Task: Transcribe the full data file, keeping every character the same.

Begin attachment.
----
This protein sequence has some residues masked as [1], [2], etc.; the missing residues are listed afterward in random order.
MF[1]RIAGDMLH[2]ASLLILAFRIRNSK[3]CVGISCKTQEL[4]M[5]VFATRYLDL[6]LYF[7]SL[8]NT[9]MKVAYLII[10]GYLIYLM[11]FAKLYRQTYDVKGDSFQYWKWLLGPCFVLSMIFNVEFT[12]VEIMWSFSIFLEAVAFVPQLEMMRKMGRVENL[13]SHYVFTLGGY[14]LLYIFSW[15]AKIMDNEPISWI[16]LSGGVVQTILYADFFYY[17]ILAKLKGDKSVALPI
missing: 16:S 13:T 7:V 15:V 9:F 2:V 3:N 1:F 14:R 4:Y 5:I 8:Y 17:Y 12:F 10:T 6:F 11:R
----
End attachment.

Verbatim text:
This protein sequence has some residues masked as [1], [2], etc.; the missing residues are listed afterward in random order.
MF[1]RIAGDMLH[2]ASLLILAFRIRNSK[3]CVGISCKTQEL[4]M[5]VFATRYLDL[6]LYF[7]SL[8]NT[9]MKVAYLII[10]GYLIYLM[11]FAKLYRQTYDVKGDSFQYWKWLLGPCFVLSMIFNVEFT[12]VEIMWSFSIFLEAVAFVPQLEMMRKMGRVENL[13]SHYVFTLGGY[14]LLYIFSW[15]AKIMDNEPISWI[16]LSGGVVQTILYADFFYY[17]ILAKLKGDKSVALPI
missing: 16:S 13:T 7:V 15:V 9:F 2:V 3:N 1:F 14:R 4:Y 5:I 8:Y 17:Y 12:F 10:T 6:F 11:R